Endangered languages: Language death,
documentation and revitalization

Leanne Hinton

Contact

1719 Addison Street
Berkeley, CA 94703

lhinton@berkeley.edu

http://linguistics.berkeley.edu/people/person_detail.php?person=17

Course level

all levels (this is especially relevant to linguists who do or plan to do fieldwork with endangered languages)

Course description

An exploration of the issues of language endangerment and the decline of linguistic diversity in the modern era, the phenomenon of language death and its linguistic and social ramifications; the history of linguistic documentation, its importance to linguistic science and to communities whose languages are endangered or dormant; and an exploration of language revitalization processes undertaken by communities, and the role of linguists and linguistics in language revitalization. Hinton specializes primarily in indigenous languages of the Americas, but endangered languages elsewhere in the world, including Europe, will also be discussed.

Day-to-day program

Monday

An introduction to the issues of language endangerment.
Social, political, economic and environmental conditions that are producing the decline of linguistic diversity; case studies of language shift; consequences of language death, to the individual, the community and the world at large. Linguistic human rights.

Tuesday

Linguistic symptoms and cosequences of language decline.
Patterns of language death; incomplete language learning, code switching, mixed languages, functional restriction, simplification, semi-speakers, passive speakers; language attrition; family and community dynamics of language death.

Wednesday

Documenting endangered languages.
Tthe history of documentation of endangered languages; current trends in linguistic documentation; community-based language documentation; archives and archving; intellectual property rights issues. The role of documentation in language revitalization.

Thursday

Language revitalization.
The worldwide movement of language revitalization. Social, political and economic conditions that bring about a movement toward language revitalization, and some of the ways that language revitalization plays a role in political issues such as tribal recognition, officialization of language in developing countries, etc. Fishman's GIDS scale. Case studies of language revitalization in progress.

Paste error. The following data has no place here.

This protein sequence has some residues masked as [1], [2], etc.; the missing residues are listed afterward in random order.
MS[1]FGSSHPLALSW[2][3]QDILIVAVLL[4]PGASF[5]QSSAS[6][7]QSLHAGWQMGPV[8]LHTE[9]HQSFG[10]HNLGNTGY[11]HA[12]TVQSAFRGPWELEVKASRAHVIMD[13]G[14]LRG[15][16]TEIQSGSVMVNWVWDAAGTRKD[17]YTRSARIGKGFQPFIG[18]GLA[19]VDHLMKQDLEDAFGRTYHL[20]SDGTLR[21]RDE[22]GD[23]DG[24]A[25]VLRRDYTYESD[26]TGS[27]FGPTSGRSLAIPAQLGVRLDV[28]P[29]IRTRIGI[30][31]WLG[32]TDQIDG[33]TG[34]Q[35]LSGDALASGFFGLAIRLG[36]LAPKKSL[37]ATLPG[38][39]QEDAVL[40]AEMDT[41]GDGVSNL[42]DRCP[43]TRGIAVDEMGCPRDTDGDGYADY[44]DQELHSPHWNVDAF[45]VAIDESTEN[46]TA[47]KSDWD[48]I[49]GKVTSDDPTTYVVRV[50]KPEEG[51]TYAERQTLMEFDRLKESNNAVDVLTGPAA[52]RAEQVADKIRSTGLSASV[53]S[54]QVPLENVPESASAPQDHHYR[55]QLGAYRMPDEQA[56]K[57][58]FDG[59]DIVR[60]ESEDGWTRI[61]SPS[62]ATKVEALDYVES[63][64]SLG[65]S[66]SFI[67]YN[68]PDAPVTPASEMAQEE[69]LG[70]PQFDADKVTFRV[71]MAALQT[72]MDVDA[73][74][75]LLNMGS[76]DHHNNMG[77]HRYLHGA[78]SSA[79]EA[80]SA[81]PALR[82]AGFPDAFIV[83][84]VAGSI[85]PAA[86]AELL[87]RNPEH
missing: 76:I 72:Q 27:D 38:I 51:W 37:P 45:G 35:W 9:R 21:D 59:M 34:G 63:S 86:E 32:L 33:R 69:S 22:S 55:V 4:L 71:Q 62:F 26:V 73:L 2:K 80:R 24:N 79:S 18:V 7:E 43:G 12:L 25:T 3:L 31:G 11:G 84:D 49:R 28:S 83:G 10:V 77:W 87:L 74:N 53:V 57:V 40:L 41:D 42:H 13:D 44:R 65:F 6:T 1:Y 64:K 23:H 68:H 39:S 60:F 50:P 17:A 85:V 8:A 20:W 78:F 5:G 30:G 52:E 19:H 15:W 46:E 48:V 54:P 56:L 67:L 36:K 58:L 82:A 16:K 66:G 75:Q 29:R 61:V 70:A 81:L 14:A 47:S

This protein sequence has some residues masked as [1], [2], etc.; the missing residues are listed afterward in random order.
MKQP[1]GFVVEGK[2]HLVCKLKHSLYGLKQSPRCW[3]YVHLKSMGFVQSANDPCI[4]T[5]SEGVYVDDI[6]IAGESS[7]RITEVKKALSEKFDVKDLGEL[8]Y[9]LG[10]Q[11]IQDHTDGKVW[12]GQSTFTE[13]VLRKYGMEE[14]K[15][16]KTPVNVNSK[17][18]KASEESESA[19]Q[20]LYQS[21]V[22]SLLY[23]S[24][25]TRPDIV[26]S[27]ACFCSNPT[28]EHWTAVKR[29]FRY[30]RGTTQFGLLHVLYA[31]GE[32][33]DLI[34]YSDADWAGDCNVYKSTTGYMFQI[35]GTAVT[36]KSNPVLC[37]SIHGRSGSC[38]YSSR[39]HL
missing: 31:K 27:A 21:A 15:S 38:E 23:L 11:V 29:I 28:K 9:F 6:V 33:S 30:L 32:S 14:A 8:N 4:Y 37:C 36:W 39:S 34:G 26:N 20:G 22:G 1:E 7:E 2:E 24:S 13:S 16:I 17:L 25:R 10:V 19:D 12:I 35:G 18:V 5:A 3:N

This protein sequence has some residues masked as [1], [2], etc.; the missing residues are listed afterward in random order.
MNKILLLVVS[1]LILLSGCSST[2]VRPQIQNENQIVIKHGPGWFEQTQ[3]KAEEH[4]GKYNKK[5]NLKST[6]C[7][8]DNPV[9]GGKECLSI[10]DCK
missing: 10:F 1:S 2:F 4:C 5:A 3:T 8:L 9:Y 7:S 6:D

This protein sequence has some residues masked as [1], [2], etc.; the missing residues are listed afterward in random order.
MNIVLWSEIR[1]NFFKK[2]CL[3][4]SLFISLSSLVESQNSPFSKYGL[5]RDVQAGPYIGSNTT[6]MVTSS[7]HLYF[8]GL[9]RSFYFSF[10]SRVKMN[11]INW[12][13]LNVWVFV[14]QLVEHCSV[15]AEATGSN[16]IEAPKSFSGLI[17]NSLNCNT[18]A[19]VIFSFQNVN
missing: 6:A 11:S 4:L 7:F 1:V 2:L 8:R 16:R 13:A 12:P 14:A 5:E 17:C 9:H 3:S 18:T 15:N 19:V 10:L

Friday

Linguistics and language revitalization.
The role of the linguist and other outside experts. Literacy and language revitalization; orthographic design. Methods and issues of second-language learning for language revitalization. Linguistic consequences of learning endangered languages. New words. The future of endangered languages.

Reading materials

Background and preparatory readings

Lecture 1:

  • May, Stephen. Language Rights: Moving the debate forward. Journal of Sociolinguistics 9/3, 2005: 319-347.
  • Endangered languages in Europe! http://www.youtube.com/watch?v=UvI5DWJQTnE&feature=related
  • Seven Questions for David K. Harrison. (Interview for Economist Magazine, Nov. 23, 2010. http://www.economist.com/blogs/johnson/2010/11/interview
  • Linguistic Society of America resolution on language rights http://www.lsadc.org/info/lsa-res-rights.cfm

    Lecture 2:
  • Dorian, Nancy C.  1981.  Language change in dying ESG:  Fluent speakers’ Gaelic and semi-speakers’ Gaelic. in Dorian Nancy C. 1981.  Language Death:  the life cylce of a Scottish Gaelic dialect.  Philadelphia:  University of Pennsylvania Press.  Chapter 4.  pp. 114-156.  (note:  ESG refers to East Sutherland Gaelic.)

  • Lecture 3:
  • Grounds, Richard. Small Talk. Cultural Survival Quarterly 31:2, pp. 24-29. (take special note of the box on p. 26)
  • First Voices community-based documentation program (Canada) http://www.youtube.com/watch?v=J8hAAkJ1B-M&feature=related
  • A Karuk Creation Story by Vera Davis http://www.youtube.com/watch?v=917-51lbhrI

    Lecture 4:
  • Raising Bilingual Tamariki, Part 1 http://www.generationreo.com/raising-bilingual-children.html
  • Raising Bilingual Tamariki, Part 2 http://www.youtube.com/watch?v=89yM14mFf8I
  • Raising Bilingual Tamariki, Part 3 http://www.youtube.com/watch?v=mtrWiaQfswM

  • Lecture 5:
  • Master-Apprentice Program, Part I http://www.youtube.com/watch?v=1kUhfYAwZes&feature=related
  • Master-Apprentice Program, Part II http://www.youtube.com/watch?v=h_Rnwqdpi6g&feature=related
  • Where are your Keys? (Techniques for language learning, community building and language revitalization.) http://www.whereareyourkeys.org/
  • Course readings

    Lecture 1:

    Ken Hale, Michael Krauss, Lucille J. Watahomigie, Akira Y. Yamamoto, Colette
    Craig, LaVerne Masayesva Jeanne, Nora C. England.  Endangered languages. Language, Vol. 68, No. 1 (Mar., 1992), pp. 1-42

    Lecture 2:

    Campell, Lyle and Martha C. Muntzel. The structural consequences of Language death. in Dorian, Nancy C. editor. Investigating obsolesence: studies in language contraction and death. Cambridge University Press (Studies in the social and cultural foundations of language 7.) Chapter 12, pp. 181-196.

    Lecture 3:

    Woodbury, Tony. 2003. Defining documentary linguistics. in Peter K. Austin. ed. Language Documentation and Description, Volume 1. The Hans Rausing Endangered Languages Project.

    Lecture 4:

    Hinton, Leanne. 2001. Language Revitalization: an overview. in Hinton, Leanne and Ken Hale. 2001. The Green Book of Language Revitalization in Practice. Academic Press. Chapter 1, pp. 3-18.

    Lecture 5:

    Holton, Gary. 2009. Relearning Athabascan languages in Alaska: creating sustainable language communities through creolization. in Anne Marie Goodfellow, ed. Speaking of Endangered Languages: Issues in Revitalization. Cambridge Scholars Publishing. Chapter 13 (pp. 238-265).